This is some good news coming out of Florida regarding prayer. As you may know, atheist organizations and others are targeting prayer in schools and at city council meetings all over the United States. This good news comes from Life Site News. Read on and be blessed.
By Peter J. Smith
TALLAHASSEE, Florida, June 7, 2010 (LifeSiteNews.com) – Florida has enacted a new law protecting the rights of individuals at public schools to engage freely in prayer and other religious expression. Gov. Charlie Crist signed the bill, which had been passed by the legislature in May, on Friday.
The bill (HB 31) originated as a response to a controversy surrounding the Santa Rosa County School District, which had been pressured by the American Civil Liberties Union (ACLU) to adopt a policy that forbade all school personnel from engaging in non-official school-related religious activities.
“Our First Amendment rights, granted to us by the U.S. Constitution are absolute, and this law ensures that they remain that way,” said Rep. Greg Evers (R-01) in a statement provided to local Florida online journal, NorthEscambia.com. Evers said the law would protect students “who want to thank God in a commencement speech” or bow their heads in silent prayer “without fear of being questioned or stopped.”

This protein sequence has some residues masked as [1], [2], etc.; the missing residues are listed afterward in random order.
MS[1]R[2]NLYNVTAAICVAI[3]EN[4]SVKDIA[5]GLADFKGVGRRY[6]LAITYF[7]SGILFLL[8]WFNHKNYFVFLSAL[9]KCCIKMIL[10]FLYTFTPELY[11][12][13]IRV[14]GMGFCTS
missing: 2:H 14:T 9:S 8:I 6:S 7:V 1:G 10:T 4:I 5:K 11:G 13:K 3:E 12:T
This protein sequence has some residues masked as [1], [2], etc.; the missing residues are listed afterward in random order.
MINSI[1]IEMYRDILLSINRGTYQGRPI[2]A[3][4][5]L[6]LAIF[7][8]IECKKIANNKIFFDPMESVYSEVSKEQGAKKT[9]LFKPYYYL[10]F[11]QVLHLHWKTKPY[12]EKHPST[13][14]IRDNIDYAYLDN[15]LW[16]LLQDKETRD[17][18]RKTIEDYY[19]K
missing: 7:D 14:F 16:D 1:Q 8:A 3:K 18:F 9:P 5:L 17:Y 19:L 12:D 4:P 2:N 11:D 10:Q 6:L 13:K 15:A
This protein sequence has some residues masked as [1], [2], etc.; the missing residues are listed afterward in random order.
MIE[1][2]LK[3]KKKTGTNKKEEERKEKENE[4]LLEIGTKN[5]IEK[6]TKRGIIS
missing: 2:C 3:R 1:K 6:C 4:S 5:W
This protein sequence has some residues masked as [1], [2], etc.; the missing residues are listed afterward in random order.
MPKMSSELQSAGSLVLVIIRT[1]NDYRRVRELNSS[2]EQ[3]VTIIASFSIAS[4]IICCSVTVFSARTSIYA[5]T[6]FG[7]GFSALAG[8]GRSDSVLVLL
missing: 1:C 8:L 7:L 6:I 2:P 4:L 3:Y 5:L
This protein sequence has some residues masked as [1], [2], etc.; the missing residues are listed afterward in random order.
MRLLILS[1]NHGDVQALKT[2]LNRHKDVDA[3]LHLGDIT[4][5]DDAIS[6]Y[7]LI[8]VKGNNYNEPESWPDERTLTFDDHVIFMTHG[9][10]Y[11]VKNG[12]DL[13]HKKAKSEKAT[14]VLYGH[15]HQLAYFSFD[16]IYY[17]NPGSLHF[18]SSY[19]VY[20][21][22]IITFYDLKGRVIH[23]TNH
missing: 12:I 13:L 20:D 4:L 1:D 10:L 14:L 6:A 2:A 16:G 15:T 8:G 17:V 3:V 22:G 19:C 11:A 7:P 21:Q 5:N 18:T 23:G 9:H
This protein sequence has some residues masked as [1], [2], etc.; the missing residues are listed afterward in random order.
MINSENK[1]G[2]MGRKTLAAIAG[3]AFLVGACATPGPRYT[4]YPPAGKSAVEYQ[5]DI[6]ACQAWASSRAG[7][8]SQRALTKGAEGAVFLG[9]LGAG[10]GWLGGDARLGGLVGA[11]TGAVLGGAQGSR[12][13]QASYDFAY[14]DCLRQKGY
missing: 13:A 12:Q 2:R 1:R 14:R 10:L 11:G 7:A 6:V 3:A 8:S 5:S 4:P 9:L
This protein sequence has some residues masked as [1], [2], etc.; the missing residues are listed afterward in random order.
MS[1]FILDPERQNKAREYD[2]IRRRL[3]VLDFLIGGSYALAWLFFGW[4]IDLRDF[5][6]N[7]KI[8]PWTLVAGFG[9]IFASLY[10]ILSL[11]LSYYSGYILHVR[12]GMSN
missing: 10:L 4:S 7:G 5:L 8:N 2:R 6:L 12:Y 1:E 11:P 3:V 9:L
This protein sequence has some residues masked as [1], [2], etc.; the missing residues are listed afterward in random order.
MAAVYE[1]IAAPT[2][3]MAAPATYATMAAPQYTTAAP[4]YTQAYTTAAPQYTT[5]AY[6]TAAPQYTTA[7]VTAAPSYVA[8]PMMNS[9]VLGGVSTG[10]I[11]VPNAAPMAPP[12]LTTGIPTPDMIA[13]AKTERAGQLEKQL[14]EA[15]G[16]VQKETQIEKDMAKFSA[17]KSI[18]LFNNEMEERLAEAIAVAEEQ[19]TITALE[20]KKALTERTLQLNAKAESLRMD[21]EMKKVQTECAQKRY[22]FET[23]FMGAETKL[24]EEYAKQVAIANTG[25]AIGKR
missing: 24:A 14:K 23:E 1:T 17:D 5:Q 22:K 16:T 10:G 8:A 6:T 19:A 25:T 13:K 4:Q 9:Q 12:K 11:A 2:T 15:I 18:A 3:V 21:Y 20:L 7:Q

The law states that district school boards and their employees are prohibited from taking proactive measures, including making agreements, that infringe or waive “the rights or freedoms afforded to instructional personnel, school staff, or students by the First Amendment to the United States Constitution.” It says that written consent from “the individual whose constitutional rights would be impacted” would be necessary before such steps could be taken.
The version of the bill signed into law by Gov. Crist will prevent school officials from interfering in the religious expression of students and school employees at events. However, it would not authorize official, organized school prayer, religious expression, or recognition of God at events such as sports events and student assemblies. Read more here.